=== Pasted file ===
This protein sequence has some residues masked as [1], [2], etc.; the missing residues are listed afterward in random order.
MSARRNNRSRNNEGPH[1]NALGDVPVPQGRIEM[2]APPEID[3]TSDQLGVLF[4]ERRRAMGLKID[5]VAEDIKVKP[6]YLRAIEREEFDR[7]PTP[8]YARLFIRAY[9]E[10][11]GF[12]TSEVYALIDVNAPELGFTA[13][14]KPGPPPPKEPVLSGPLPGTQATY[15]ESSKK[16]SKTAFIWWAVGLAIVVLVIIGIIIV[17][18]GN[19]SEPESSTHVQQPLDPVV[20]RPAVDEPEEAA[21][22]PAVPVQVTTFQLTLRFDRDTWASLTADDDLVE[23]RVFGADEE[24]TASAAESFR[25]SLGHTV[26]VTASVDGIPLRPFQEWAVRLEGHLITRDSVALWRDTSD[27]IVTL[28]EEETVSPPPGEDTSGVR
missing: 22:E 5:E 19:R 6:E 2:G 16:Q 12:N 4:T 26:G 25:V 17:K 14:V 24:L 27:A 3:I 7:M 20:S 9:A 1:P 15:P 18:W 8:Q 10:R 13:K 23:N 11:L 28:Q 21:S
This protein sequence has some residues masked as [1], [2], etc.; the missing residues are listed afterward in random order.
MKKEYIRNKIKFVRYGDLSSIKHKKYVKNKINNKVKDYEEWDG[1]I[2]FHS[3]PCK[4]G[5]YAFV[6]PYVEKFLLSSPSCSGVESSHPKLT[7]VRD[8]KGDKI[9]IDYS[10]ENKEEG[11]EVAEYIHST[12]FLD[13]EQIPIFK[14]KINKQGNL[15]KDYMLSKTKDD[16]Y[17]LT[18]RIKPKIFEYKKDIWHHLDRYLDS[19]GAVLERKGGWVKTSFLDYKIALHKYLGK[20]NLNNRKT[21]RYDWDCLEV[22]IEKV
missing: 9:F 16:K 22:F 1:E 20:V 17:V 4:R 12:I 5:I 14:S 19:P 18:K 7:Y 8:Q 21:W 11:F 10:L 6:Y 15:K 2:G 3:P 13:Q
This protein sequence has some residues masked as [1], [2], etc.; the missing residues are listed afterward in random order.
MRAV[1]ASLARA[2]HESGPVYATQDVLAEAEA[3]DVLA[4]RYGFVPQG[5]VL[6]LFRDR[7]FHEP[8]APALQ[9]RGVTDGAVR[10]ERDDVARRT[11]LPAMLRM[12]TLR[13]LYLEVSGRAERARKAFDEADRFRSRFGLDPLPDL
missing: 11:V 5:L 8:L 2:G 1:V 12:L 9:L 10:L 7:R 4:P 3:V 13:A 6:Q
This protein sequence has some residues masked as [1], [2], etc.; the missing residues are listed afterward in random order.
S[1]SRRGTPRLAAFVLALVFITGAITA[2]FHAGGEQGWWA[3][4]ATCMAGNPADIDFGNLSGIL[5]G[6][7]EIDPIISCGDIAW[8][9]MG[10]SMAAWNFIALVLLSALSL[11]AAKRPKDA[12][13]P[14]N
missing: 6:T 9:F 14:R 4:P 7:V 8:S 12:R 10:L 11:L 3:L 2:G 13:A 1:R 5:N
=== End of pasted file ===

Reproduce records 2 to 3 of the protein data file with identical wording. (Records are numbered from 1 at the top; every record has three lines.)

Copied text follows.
This protein sequence has some residues masked as [1], [2], etc.; the missing residues are listed afterward in random order.
MKKEYIRNKIKFVRYGDLSSIKHKKYVKNKINNKVKDYEEWDG[1]I[2]FHS[3]PCK[4]G[5]YAFV[6]PYVEKFLLSSPSCSGVESSHPKLT[7]VRD[8]KGDKI[9]IDYS[10]ENKEEG[11]EVAEYIHST[12]FLD[13]EQIPIFK[14]KINKQGNL[15]KDYMLSKTKDD[16]Y[17]LT[18]RIKPKIFEYKKDIWHHLDRYLDS[19]GAVLERKGGWVKTSFLDYKIALHKYLGK[20]NLNNRKT[21]RYDWDCLEV[22]IEKV
missing: 9:F 16:K 22:F 1:E 20:V 17:V 4:R 12:I 5:I 14:S 19:P 18:K 7:Y 8:Q 21:W 11:F 10:L 6:Y 15:K 2:G 3:P 13:Q
This protein sequence has some residues masked as [1], [2], etc.; the missing residues are listed afterward in random order.
MRAV[1]ASLARA[2]HESGPVYATQDVLAEAEA[3]DVLA[4]RYGFVPQG[5]VL[6]LFRDR[7]FHEP[8]APALQ[9]RGVTDGAVR[10]ERDDVARRT[11]LPAMLRM[12]TLR[13]LYLEVSGRAERARKAFDEADRFRSRFGLDPLPDL
missing: 11:V 5:L 8:L 2:G 1:V 12:L 9:L 10:L 7:R 4:P 3:V 13:A 6:Q